Be Good To Yourself

I love uplifting music with inspirational messages. Recently, I was listening to one of my favorite musical artists, Ledisi. She has a song called “Be Good To Yourself”, and the following lyrics from that song really resonated with me:

“Oh, when you’re traveling

Through the highs and the lows

Make sure you listen to your spirit

You gotta take care of your soul

Hold on, never give up

You can get through whatever

Always make time

For yourself, whoo”

 These lyrics resonated with me because they reminded me of wellness. wellness

Wellness integrates your mind, body and spirit. The dimensions of wellness is a concept used to express that integration. The model used by UNC Student Wellness integrates the following seven dimensions of wellness:

  1. Physical Wellness which includes the ability to maintain a healthy quality of life that allows you to get through your daily activities without undue fatigue or physical stress.
  2. Emotional Wellness which includes the ability to understand yourself and adequately cope with the challenges life brings.
  3. Social Wellness which includes the ability to successfully interact with people in our world, participating in and feeling connected to your community.
  4. Spiritual Wellness which includes your search for meaning and purpose in human existence.
  5. Academic Wellness which includes the ability to open your mind to new ideas and experiences that can be applied to personal decisions, group interaction and community betterment.
  6. Financial Wellness which includes awareness of your current financial state.
  7. Environmental Wellness which includes the ability to recognize (1) your own responsibility for the quality of the air, the water and the land that surrounds you and (2) that your social, natural, and built environment affect your health.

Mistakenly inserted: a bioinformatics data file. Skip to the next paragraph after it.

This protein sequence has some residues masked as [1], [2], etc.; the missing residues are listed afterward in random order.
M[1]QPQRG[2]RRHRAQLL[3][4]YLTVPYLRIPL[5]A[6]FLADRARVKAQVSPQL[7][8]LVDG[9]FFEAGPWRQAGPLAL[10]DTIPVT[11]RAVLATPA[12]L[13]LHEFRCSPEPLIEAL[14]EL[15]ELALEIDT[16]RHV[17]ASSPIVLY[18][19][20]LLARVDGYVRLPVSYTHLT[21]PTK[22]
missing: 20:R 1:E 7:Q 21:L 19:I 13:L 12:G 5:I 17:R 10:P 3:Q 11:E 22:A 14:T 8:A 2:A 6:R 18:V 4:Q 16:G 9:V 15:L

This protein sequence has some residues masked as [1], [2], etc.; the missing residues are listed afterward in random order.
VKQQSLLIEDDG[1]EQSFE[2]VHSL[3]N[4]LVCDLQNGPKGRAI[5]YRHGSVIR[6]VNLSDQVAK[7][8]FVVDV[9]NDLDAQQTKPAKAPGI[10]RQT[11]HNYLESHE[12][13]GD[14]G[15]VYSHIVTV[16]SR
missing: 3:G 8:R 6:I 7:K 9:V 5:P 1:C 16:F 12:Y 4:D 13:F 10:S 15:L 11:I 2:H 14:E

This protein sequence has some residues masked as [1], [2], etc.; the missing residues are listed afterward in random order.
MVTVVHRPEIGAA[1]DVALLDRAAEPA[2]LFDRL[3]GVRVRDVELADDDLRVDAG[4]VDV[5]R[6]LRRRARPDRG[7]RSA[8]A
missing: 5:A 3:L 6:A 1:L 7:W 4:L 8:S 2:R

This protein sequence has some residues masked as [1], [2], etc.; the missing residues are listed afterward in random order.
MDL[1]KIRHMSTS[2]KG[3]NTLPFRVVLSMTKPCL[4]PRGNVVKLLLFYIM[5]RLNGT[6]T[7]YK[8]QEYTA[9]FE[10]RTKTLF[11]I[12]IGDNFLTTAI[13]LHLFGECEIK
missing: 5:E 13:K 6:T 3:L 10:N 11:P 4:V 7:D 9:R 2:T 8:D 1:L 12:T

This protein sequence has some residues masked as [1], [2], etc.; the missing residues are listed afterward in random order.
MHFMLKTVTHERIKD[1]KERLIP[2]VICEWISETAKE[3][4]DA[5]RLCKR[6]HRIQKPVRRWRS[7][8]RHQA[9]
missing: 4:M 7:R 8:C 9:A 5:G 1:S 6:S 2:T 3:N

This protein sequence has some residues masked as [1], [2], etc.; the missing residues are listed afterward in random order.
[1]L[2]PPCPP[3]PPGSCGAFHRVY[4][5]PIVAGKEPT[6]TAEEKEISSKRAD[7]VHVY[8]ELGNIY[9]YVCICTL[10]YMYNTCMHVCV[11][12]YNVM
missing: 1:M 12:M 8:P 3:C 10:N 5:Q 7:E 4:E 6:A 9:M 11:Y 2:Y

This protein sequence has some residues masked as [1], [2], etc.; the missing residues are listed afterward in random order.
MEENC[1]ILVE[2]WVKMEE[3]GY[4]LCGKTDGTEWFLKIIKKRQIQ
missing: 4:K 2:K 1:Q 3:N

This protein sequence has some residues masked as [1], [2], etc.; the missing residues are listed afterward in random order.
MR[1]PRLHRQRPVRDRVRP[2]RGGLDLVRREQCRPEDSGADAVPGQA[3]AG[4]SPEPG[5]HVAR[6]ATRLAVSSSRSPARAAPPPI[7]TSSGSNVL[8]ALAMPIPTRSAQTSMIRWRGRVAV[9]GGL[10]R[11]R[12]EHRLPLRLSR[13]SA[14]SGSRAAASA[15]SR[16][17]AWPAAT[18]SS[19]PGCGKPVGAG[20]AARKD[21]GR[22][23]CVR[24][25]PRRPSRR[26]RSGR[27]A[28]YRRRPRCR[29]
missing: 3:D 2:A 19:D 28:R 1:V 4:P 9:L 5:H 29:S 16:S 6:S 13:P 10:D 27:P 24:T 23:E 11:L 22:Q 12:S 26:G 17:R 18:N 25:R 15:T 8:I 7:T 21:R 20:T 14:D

(To learn more about any of these dimensions please click on the hyperlinks above)

As I reflect on my own journey as a UNC undergraduate and now graduate student, I realize that wellness is often neglected during this time of year. It’s getting close to the end of the semester so there are exams, presentations, and papers galore! Lots of attention is focused on the ‘academic dimension’ of wellness. However, even in the midst of academic craziness, it’s important to, as Ledisi said, “listen to your spirit”, “take care of your soul”, and “make time for yourself”.

In light of the connection between your mind, body and spirit, I encourage you to “Be Good To Yourself” during the end of the semester and think about the other dimensions of your wellness in addition to the ‘academic dimension’. Taking a short break to pay attention to your physical, emotional, social, spiritual, financial, or environmental wellness can help you feel more balanced. At first glance, this list of dimensions may seem overwhelming so here are some simple ideas to get you started.

strechEngage in Activity: Research shows that becoming more active can make you feel better.  Here’s some simple ways you be more active.

  • Take a walk.
  • Take the steps instead of the elevator.
  • Turn on some music and dance around.
  • Take a stretch break.



Connect with Others: Research shows a powerful connection between social connection and well-being. Here’s some simple ways you can build your social relationships.

  • Have lunch with a friend. For a list of on-campus dining options click here
  • Call someone from your hometown.
  • Watch a movie with your roommate. Tip: You can reserve movies for free at the Undergraduate Library- click here to learn more.
  • Need to talk to someone else? Consider talking with a UNC CAPS counselor. They’re open for walk-in first time counseling appointments on Monday – Friday from 9am-12 and 1pm-4. Check the events calendar on the home page for any closures for holidays and